Belén Cruz Zapata et al., in their paper “Security in Cloud Computing: a Mapping Study,” offer a systematic mapping study of 344 papers in the field of cloud computing security, with the aim of assessing the current state of research and practice, and identifying future directions. The considered papers were classified and discussed according to security goal, research type and contribution type. The study concludes that cloud computing is a promising area for security research and evaluation.

In “Exploiting Geotagged Resources to Spatial Ranking by Extending HITS Algorithm,” Tuong Tri Nguyen and Jason J. Jung present a spatial ranking algorithm based on HITS, which combines and discovers meaningful relationships between spatial information and tags, allowing users to retrieve a set of relevant spatial resources with a given tag. The article evaluates the approach on a food recommendation task.

The next article, “A Software Engineering Model for the Development of Adaptation Rules and its Application in a Hinting Adaptive E-learning System” by Pedro J. Muñoz-Merino et al. introduces a software engineering model for the description of rules for adaptation of information systems. Besides rule composition, the model facilitates rule distribution and reuse, as well as collaboration among rule creators. The approach is illustrated and evaluated on an adaptive e-learning system that generates exercises with hints which can be adapted based on the rules.

Enayat Rajabi et al., in “Interlinking Educational Resources to Web of Data through IEEE LOM,” present an approach for exposing learning object metadata as linked data, based on the use of established conventions and standards. The authors focus on IEEE LOM metadata, and discusses alternative strategies for exposing links, and their tradeoffs.

“Commonalities and Differences between Requirements Engineering Tools: A Quantitative Approach,” by Juan M. Carrillo de Gea et al., compares current requirements engineering (RE) tools with the aim of answering the question of what level of variation, in terms of functionality, is observable in state-of-practice RE tools. To answer this question the authors designed a 188-item survey, which was answered by 29 participants. The results indicate the existence of three distinct clusters of tools with respect to coverage of supported features, which can help practitioners in selecting the tool most suitable to their specific needs.

In “A Novel Registration Method for High Resolution Remote Sensing Images Based on JSEG and NMI,” Chao Wang et al. takle the difficulties in applying multi-scale analysis tools to high resolution remote sensing image registration. The article presents a new registration method combining J-segmentation (JSEG) and normalized mutual information (NMI). Besides accurate extraction of feature points, the authors show that the method produces a reasonable distribution of control point pairs.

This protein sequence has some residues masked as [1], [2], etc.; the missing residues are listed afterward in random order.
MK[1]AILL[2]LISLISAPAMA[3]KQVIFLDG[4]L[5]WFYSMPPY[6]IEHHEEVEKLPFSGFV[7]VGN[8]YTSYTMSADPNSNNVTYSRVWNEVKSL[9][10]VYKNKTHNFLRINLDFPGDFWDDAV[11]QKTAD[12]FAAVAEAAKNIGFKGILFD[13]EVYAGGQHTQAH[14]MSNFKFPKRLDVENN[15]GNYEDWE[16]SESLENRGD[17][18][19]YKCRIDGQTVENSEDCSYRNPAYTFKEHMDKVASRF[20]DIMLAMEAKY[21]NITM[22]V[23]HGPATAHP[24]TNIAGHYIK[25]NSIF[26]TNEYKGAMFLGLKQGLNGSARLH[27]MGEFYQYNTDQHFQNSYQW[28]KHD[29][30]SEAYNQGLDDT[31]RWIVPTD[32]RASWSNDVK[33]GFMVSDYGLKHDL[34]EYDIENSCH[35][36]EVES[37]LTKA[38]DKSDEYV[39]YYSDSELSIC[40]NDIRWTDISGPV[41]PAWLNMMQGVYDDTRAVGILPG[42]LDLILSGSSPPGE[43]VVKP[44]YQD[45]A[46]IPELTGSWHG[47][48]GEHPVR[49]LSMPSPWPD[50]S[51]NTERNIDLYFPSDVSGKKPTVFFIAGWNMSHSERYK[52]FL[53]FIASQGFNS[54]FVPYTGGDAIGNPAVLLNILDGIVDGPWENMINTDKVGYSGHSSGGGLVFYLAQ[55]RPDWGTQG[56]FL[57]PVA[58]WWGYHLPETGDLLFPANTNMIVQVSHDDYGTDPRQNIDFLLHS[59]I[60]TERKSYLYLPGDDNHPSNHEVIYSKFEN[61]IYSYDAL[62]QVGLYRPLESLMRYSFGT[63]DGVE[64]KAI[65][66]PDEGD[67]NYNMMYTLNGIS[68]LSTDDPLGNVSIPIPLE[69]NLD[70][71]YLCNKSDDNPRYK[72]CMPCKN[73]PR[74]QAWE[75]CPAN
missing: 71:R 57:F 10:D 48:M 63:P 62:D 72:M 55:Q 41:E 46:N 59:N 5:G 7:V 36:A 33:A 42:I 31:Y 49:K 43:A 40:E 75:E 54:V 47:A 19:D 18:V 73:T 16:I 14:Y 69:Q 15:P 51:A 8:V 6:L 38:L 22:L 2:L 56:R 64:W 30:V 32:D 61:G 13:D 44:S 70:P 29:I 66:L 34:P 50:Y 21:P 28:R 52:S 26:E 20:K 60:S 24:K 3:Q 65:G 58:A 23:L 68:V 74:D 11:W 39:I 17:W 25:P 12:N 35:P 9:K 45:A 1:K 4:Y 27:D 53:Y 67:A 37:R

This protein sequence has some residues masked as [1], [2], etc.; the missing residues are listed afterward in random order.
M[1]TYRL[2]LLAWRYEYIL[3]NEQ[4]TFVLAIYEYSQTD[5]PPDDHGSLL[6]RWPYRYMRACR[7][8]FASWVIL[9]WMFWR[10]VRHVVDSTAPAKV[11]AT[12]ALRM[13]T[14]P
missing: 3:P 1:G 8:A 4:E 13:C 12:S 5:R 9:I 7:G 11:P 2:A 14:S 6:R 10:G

Laksono Kurnianggoro et al., in their paper “Calibration of a 2D Laser Scanner System and Rotating Platform using a Point-Plane Constraint,” explore the use of a 2D laser scanner for constructing a low-cost 3D scanner system. The two key parameters, the rotation axis and radius, are determined through careful calibration. Simulations involving synthetic data reveal low errors of the proposed method in terms of orientation degree and radius.

And finally, Laura C. Rodriguez-Martinez et al., in “Identifying Common Activities in the Graphical User Interface Development Process and their integration into the Software-System Development Life Cycle,” propose a generic model for the GUI development process (GDP), based on an identified set of activities. The article identifies common activities of previous GDPs, defines an approach to a generic GDP limited to its phases and activities, and discussed the integration of such a generic GDP with software system development life cycles. The approach is compared to other methods for GDP in the field of human-computer interaction, and illustrated on an e-commerce Web application case study.

Mirjana Ivanović

Managing Editor
Miloš Radovanović